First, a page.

my loyal team members will do anything for me, often without my even asking, to
bless and care for myself and my family. These actions by my team members are
fuelled not by a sense of dread and persecution, but by a genuine sense of loyalty
and respect the likes of which overbearing worship leaders cannot obtain if they
concentrate on the position and all its finery!



If something is not up to scratch in the worship, if it goes too long of fails to engage
hearts, then I consider myself responsible, even if I was not even the one leading!
Whether i am on the morning or not, the buck stops with the leader, and I need to
find the solution and bear the responsibility.




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   The Antidote For the Poison of Position

              So the antidote to poison of position is the humble serving heart of the
              leader. Never ask your team members to do something that you
              would not do yourself, and never publicly call them down in front of
              other members of the team, no matter their behaviour or their attitude.
              You must never use your position to your own ends, but use it to
              promote a spirit of unity and blessing within your team, and a sense of
              worship throughout your team and your congregation.




The reality of the position of Worship Leader is that it is a lot of hard work! I
concentrate on this aspect, rather than the exalted position, because it help to be an
antidote to the poison. So being the worship leader means late nights, early Sunday
starts, not sitting with my wife during part of the service and being accountable for
every mistake! It means petrol to get to and from practice, long hours being patient
with those who don’t quite get it, and extra time and effort spent in preparing for and
leading the worship.



The real payoff is seeing people worshipping deeply, and knowing the Lord has used
little old me to get there. It is humbling to think that He would choose me for this, but
I am glad He did! It makes all the hard work worth it, and this attitude helps to keep
my heart mumble before the Lord, and immune from the poison of position!




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                 Poison 3: Professional Rivalry

                          Professional rivalry is a curse in the Christian church, and it is
                          an extension of the pride poison we talked about earlier.
                          Professional rivalry occurs when a musician or singer becomes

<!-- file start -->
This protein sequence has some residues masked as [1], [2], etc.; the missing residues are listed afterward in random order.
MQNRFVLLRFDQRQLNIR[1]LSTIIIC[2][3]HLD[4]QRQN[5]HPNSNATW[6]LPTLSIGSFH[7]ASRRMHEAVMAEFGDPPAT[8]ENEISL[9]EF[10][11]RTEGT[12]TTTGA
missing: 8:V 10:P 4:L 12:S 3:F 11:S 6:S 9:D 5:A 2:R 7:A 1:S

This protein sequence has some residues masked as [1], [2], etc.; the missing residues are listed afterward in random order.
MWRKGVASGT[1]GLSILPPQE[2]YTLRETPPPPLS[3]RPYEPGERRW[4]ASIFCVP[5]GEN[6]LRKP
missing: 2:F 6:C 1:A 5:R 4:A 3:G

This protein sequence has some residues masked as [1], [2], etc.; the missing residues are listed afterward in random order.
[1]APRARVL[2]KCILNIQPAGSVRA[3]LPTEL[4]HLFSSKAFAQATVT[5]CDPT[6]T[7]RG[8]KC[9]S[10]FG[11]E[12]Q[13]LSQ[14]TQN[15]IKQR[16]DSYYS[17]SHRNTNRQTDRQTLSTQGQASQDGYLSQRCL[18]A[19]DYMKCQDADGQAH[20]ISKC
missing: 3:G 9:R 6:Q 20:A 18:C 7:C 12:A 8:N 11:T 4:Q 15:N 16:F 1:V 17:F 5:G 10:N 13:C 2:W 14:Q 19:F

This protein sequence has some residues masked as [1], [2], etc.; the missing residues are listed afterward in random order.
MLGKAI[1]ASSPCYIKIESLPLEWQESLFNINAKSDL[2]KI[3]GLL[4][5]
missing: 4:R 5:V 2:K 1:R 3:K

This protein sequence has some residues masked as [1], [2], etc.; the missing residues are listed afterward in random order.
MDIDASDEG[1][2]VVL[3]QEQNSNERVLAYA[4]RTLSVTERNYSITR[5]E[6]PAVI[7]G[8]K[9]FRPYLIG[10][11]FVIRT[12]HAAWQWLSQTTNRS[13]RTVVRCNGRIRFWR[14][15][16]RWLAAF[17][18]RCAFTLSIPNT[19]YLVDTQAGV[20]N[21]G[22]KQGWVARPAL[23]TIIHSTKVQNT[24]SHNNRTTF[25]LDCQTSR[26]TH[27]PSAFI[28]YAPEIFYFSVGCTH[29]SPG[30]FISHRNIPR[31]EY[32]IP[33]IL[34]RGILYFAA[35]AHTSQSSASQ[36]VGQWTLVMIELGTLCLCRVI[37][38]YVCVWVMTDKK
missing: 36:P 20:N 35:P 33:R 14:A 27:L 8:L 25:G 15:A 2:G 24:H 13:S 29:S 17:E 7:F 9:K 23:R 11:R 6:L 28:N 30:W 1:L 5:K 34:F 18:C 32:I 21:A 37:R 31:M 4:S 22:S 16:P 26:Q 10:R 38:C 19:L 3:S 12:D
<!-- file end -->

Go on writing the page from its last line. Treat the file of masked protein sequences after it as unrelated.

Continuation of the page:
envious of another musician or singer because of their ability, or their perceived
success, either of which is greater than the person’s own ability or success. If we
call it what it really is, professional rivalry is simply jealousy, and it has no place in
Christian ministry.



As a musician and singer, I will admit that it is hard to see another ministry gain the
success and adulation I desire, especially if it is at my expense! It is tempting to look
at them and say, “How come they have success that I haven't got, Lord? Why did
you raise them up instead of me?” The obvious extension is to say, “I play better
than them, I sing better than them, my songs are more powerful than theirs, how
come they got success and I didn't?” Or you might say, “I've tried really hard to learn
this instrument well, how come they find it so easy to play it and I don't?” Or, “Lord,
why is his voice so much nicer than mine?”



Years ago I stopped going to Christian festivals because the professional rivalry
absolutely disgusted me. I saw all of these Christian musicians and singers with
thinly painted masks of niceties wishing one another well on the surface, while
secretly hoping that they would fall and be shot down in a screaming heap! At these
festivals, some Christian musicians refused to allow others to use their amps or even
leads, just to try and make it more difficult for the next person coming on. In this way
many of them tried to elevate themselves by pushing their peers down. I found this
attitude so abhorrent that I stopped going to festivals and devoted myself to pursuing
what I felt the Lord and ask me to do in my own church, and in the places where the